A New 9/11 Memorial To Flight 93 Passengers Offers A Touching Musical Remembrance
As the nation moves closer to the 17th anniversary of the Sept. 11 attacks, a new memorial honoring some of that day's most heroic victims has just opened. The new memorial to the passengers of Flight 93 has just opened at the spot in Pennsylvania where their plane crashed into a field, and it contains a touching musical component.
The memorial, according to USA Today, takes the form of a 93-foot tall tower — but inside the tower, there will be a unique wind chime for each of the 40 passengers and crew members who lost their lives that day. The "Tower of Voices," as it's called, already makes beautiful and haunting music that encircles visitors to the memorial, an effect which will only grow stronger once all of the wind chimes have been installed, CBS News reported.
Symbolically, the chimes represent the passengers' voices. As CBS News explained, many of the passengers and crew members on Flight 93 called their loved ones to say their goodbyes or leave tearful messages once they realized what was happening on their flight. The Flight 93 memorial website then wrote that when the passengers heard the news of the other hijacked planes, they decided to fight back against the men who hijacked their own plane rather than let the hijackers carry out another attack.
The passengers then decided to rush the cockpit, and the resulting struggle caused their plane to crash outside of Shanksville, Pennsylvania.
"There's a serenity here to allow people to reflect and be contemplative, and there's a severity to remind people of what actually happened here," said Paul Murdoch, the memorial's architect, speaking with CBS News. This is a battleground on the one hand, but it's also a final resting place of these 40 people."
The Flight 93 National Memorial is actually a much bigger complex, but the Tower of Voices is its final, and crowning, element. As former Pennsylvania Gov. Tom Ridge said at the tower's dedication ceremony on Saturday, Business Insider wrote, the memorial would be offering "an everlasting concert by our heroes."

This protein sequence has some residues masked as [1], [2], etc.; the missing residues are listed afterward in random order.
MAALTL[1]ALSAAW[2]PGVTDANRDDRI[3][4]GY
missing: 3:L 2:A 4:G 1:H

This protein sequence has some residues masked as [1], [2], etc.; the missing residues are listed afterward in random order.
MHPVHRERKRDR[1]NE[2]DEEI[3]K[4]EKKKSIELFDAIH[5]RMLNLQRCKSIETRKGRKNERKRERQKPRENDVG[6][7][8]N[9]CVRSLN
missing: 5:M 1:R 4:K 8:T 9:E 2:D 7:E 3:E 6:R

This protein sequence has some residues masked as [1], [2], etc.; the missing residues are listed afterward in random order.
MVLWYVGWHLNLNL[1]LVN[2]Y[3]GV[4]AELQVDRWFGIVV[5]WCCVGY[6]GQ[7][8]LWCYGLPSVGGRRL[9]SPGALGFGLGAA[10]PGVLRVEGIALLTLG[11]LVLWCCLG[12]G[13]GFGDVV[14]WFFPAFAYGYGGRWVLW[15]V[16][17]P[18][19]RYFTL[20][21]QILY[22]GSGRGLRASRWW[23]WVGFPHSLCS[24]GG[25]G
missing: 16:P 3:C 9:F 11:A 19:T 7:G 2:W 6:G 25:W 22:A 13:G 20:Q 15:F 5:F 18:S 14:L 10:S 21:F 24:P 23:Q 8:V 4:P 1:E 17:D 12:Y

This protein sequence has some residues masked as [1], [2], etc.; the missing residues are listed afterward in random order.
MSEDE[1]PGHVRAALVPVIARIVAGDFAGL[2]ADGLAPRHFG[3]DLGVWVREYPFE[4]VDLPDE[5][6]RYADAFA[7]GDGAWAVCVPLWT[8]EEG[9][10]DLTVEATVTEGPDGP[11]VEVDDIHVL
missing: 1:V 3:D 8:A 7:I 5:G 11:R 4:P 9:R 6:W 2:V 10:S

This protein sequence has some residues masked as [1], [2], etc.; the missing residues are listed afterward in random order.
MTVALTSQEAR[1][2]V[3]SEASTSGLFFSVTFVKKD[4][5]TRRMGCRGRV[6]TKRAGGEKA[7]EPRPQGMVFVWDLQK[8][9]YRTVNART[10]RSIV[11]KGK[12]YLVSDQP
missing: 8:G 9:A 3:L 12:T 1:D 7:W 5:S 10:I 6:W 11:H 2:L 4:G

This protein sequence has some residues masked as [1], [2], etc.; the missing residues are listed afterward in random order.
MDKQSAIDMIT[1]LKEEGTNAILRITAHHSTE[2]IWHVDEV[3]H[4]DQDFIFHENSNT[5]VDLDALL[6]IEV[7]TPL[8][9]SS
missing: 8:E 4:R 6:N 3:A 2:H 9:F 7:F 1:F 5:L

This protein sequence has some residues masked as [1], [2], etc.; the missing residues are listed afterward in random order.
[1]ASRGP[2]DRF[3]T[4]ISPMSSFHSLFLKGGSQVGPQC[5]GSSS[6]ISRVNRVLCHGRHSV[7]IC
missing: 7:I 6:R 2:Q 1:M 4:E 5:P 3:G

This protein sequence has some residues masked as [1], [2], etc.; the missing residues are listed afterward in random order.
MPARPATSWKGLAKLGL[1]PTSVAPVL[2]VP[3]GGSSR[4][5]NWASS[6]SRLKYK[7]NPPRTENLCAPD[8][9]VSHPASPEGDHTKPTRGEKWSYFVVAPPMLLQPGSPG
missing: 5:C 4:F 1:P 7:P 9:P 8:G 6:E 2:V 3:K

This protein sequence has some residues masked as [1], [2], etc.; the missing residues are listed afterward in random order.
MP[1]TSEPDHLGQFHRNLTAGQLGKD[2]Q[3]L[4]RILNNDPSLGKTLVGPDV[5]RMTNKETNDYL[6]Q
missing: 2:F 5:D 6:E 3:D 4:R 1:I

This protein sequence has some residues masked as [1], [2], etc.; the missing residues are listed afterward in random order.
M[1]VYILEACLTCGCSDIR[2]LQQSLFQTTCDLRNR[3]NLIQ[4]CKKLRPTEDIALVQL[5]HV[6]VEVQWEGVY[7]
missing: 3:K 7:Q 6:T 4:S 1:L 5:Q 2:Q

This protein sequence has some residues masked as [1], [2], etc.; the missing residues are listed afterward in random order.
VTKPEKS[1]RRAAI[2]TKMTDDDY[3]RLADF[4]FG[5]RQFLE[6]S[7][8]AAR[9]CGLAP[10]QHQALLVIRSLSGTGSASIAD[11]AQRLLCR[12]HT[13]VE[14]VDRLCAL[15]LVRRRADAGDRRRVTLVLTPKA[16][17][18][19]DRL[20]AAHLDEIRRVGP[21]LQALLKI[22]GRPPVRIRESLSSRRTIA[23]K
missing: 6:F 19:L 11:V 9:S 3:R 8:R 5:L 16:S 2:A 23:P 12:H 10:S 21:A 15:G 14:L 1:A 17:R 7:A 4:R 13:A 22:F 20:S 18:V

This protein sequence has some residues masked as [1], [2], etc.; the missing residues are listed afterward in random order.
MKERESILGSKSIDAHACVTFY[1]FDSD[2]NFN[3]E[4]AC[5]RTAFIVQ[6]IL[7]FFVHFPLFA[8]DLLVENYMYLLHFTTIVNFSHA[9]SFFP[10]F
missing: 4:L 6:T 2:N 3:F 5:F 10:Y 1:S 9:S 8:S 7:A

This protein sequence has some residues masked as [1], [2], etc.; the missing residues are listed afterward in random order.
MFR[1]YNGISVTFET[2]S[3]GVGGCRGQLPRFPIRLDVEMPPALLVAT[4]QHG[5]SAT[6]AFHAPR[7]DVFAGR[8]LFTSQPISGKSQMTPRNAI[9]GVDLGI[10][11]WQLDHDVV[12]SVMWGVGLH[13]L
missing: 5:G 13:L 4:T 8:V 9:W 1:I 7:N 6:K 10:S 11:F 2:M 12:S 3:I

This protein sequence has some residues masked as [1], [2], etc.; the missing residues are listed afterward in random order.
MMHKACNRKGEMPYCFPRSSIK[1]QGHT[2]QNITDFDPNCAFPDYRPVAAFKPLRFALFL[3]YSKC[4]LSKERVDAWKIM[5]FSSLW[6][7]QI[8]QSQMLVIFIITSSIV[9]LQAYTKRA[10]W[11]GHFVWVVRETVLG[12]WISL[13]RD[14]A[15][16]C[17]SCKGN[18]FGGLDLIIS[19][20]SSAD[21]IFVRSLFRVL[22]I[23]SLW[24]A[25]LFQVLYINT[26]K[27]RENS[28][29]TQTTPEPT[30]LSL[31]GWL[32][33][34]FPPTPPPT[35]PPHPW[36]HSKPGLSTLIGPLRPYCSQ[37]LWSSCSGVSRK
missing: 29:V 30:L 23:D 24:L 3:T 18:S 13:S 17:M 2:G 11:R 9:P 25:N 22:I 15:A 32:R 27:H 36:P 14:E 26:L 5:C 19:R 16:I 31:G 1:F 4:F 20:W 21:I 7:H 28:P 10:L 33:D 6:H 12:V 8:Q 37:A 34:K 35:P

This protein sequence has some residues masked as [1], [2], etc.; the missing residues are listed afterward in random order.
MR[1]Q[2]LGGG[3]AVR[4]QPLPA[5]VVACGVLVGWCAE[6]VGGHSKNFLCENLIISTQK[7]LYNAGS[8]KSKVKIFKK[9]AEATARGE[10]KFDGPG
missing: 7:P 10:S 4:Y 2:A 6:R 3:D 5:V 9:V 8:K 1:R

“We wanted to do, I’ll call it a living memorial in sound, because the last memory of many of the people on the plane were through their voices on phone calls,” Murdoch told USA Today. “And we wanted to use the natural forces of the site to activate the chimes.”
Remembering the passengers of Flight 93 in an active, powerful way was also fitting for the way that they lost their lives.
"We don't look at the passengers and crews as victims; we look at them as heroes. Obviously they wanted to live. But they also knew that in order to try to survive they had to fight," said Gordon Felt, the president of the Friends of Flight 93 organization, according to CBS News. "And in doing so, they lost their lives. But they averted a far greater tragedy that would've been inflicted on our country."
Felt lost his brother on the plane, and he told CBS News that he had one hope in particular for the visitors to the memorial.
"Most importantly, when visitors walk away, I hope that they take with them a question," Felt told CBS News. "If it was me, could I have done what they did?"